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The Principles of Psychology, Vols. 1-2 (2 Volumes in 1)
by William James
The publication in 1890 of William James's acknowledged masterpiece marked a turning point in the development of psychology as a science in America. The Principles of Psychology also became a source of inspiration in philosophy, literature, and the arts. When John Dewey reviewed it, he predicted that it would rank "as a permanent classic, like Locke's Essay and Hume's Treatise." Its stature undiminished after ninety-one years, The Principles of Psychology appears now in a new, handsome edition with an authoritative text that corrects the hundreds of errors, some very serious, that have been perpetuated over the years. Prepared according to the modern standards of textual scholarship, this edition incorporates all of the changes James made in the eight printings he supervised, as well as the revisions and new material he added to his own annotated copy. In addition, all footnotes, references, quotations, and translations have been thoroughly checked. The complete text of the Principles, with footnotes, drawings, and James's own index, appears in Volumes I and II. Volume III includes extensive notes, appendixes, textual apparatus, and a general index.
The Principles of Psychology is an American masterpiece which...ought to be read from beginning to end at least once by every person professing to be educated. It is a masterpiece in the classic and total sense --no need of a descriptive or limiting word before or after: not "of observation," or "of prose writing," not more "scientific" than "humanistic." One can point to these and other merits if one is so minded, but the fused substance defies reduction to a list of epithets. No matter how many unexpected qualities are found in it--wit, pathos, imaginative understanding, polemical skill, moral passion, cosmic vision, and sheer learning--the work remains always greater than their sum. (Jacques Barzun, author of A Stroll with William James (Harper & Row, 1983) )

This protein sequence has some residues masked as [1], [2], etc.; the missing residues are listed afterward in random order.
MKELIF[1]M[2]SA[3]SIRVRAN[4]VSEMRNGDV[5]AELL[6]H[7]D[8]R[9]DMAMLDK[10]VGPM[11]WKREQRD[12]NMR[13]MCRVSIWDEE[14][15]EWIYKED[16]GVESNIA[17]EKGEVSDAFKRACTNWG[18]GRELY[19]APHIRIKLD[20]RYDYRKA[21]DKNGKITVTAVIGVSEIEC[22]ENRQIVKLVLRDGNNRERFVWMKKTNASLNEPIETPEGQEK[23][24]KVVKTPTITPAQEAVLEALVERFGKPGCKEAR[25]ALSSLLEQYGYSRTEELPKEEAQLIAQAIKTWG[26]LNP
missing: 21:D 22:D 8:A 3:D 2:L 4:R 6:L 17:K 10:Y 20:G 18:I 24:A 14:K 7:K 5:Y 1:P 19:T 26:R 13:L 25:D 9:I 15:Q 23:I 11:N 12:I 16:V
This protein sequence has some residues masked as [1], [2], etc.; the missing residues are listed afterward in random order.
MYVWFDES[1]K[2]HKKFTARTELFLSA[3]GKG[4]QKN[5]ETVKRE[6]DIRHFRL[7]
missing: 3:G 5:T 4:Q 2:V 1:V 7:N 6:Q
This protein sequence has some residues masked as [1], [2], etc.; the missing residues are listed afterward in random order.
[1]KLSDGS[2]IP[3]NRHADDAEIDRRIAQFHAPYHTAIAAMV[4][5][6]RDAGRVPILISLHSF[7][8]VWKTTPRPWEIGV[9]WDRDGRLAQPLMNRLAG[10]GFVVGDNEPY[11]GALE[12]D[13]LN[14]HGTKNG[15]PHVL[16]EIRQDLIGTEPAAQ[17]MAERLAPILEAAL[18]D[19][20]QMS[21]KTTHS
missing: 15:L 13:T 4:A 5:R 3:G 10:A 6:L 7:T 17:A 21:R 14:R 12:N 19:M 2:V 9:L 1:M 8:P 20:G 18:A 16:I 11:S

A permanent classic, like Locke's Essay and Hume's Treatise.
The Principles of Psychology is simply a stunning achievement, a triumph of American scholarship...James's versatility, as both writer and thinker, is evident at every point throughout this book. There is nothing out of his range. He provide[s] a lucid, masterful summary of the evidence bearing upon a given topic; [and] consider[s] both the overt and tacit arguments involved in the research...Principles represents the cumulation and synthesis of doctrine and learning; it is hard to imagine anyone else as perfectly positioned to write the definitive text on psychology. (Psychology Today )